This book was loaned to me by some friends that know I like to read sea survival stories. I think I read it a long time ago, but I enjoyed reading it again. It seems pretty clear that people that survive ordeals like this have an inner strength that helps them get through it. I hope that I have that kind of strength, but that could just be fantasy on my part. I hope I never find out the hard way.
This story is a mix of the mechanics of survival at sea, descriptions of various aspects of beauty that he observed in the midst of his ordeal, and introspection on what life is and what it takes to stay alive. This excerpt from page 109 really spoke volumes to me. (emphasis mine)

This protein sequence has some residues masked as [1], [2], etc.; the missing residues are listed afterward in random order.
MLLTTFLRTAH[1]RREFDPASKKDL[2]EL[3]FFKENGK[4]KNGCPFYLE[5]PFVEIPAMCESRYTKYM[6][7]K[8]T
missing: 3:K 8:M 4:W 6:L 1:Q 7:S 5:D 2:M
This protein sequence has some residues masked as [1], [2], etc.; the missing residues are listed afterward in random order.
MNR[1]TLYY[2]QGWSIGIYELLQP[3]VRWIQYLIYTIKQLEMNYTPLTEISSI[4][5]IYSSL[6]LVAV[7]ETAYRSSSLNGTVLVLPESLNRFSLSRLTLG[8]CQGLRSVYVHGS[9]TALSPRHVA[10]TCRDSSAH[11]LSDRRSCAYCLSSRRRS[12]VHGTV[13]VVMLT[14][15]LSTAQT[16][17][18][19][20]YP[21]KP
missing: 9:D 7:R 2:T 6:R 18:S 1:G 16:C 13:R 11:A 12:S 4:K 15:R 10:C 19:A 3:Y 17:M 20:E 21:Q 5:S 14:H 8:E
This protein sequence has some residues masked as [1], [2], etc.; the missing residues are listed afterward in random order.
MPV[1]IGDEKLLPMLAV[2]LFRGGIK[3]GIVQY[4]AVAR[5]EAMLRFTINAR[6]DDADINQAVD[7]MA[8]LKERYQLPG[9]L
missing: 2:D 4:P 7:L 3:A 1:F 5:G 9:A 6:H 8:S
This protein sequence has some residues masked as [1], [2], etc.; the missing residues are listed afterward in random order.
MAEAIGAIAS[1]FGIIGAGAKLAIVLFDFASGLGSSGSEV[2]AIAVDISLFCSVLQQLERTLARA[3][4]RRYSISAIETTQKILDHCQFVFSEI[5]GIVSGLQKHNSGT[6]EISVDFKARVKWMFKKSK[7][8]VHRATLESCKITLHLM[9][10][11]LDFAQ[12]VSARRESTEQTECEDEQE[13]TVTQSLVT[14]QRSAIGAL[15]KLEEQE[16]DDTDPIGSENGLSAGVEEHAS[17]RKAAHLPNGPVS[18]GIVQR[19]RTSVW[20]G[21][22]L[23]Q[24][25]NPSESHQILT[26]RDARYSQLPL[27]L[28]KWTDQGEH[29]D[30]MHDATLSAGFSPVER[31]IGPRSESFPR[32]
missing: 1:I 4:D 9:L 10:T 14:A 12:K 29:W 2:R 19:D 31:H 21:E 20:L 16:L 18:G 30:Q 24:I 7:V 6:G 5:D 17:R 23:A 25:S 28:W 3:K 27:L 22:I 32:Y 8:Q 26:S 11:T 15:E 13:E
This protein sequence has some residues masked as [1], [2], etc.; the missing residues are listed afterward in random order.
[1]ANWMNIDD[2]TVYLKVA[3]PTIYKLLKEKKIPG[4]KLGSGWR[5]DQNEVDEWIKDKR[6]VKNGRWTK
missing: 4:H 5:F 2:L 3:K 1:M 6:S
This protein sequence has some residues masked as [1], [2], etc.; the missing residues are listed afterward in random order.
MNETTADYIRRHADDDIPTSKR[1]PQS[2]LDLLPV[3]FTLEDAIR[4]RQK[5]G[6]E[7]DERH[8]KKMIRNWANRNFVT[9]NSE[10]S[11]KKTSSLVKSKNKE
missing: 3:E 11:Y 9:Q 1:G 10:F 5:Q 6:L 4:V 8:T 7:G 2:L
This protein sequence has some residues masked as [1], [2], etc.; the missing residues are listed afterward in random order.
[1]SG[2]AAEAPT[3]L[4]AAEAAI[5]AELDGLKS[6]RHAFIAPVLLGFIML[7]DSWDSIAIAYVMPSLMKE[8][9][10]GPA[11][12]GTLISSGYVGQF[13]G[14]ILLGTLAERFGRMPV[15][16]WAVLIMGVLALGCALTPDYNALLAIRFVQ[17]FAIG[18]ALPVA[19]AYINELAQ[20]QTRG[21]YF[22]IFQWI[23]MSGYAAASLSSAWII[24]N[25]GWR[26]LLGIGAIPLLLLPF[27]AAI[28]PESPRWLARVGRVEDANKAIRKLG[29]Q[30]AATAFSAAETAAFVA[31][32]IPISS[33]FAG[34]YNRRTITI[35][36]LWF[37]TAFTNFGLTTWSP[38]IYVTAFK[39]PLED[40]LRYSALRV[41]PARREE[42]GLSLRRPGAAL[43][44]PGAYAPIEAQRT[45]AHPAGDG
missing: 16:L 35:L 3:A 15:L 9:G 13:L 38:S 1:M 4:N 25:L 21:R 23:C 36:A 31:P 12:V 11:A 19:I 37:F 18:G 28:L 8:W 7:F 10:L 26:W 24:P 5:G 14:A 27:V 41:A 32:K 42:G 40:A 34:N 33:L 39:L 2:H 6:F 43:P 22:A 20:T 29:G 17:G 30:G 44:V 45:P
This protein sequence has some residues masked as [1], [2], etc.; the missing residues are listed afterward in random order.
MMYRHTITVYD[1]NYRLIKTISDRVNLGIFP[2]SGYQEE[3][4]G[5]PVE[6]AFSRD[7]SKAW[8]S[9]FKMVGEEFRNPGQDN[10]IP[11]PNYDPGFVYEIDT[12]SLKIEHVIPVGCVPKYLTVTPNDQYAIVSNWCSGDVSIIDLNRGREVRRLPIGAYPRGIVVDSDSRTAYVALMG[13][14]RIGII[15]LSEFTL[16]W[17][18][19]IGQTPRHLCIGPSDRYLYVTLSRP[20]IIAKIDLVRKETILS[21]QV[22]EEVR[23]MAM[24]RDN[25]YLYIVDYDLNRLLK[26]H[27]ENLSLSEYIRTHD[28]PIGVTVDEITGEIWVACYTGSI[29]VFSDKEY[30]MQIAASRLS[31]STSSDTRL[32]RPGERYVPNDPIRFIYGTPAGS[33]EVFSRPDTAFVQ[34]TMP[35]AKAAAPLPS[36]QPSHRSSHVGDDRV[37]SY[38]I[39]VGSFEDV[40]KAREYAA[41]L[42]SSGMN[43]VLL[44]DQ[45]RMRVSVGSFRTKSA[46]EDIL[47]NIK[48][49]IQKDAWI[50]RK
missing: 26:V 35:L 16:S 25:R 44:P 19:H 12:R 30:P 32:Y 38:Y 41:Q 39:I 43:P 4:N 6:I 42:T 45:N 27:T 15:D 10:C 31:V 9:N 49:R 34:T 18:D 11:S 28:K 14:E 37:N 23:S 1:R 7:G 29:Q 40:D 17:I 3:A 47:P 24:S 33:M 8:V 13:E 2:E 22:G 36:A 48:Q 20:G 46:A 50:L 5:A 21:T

“For the first time, I clearly see a vast difference between human needs and human wants. Before this voyage, I always had what I needed – food, shelter, clothing and companionship – yet I was often dissatisfied when I didn’t get everything I wanted, when people didn’t meet my expectations, when a goal was thwarted, or when I couldn’t acquire some material goody. My plight has given me a strange kind of wealth, the most important kind. I value each moment not spent in pain, desperation, hunger, thirst, or loneliness. Even here, there is richness all around me.”
Maybe that’s why I read these survival stories. To bring into focus what it really takes to stay alive when we’re not cushioned by society’s safety net, and to explore what is important and what is means to be alive.
If you like these kinds of stories, I think it’s worth your time reading.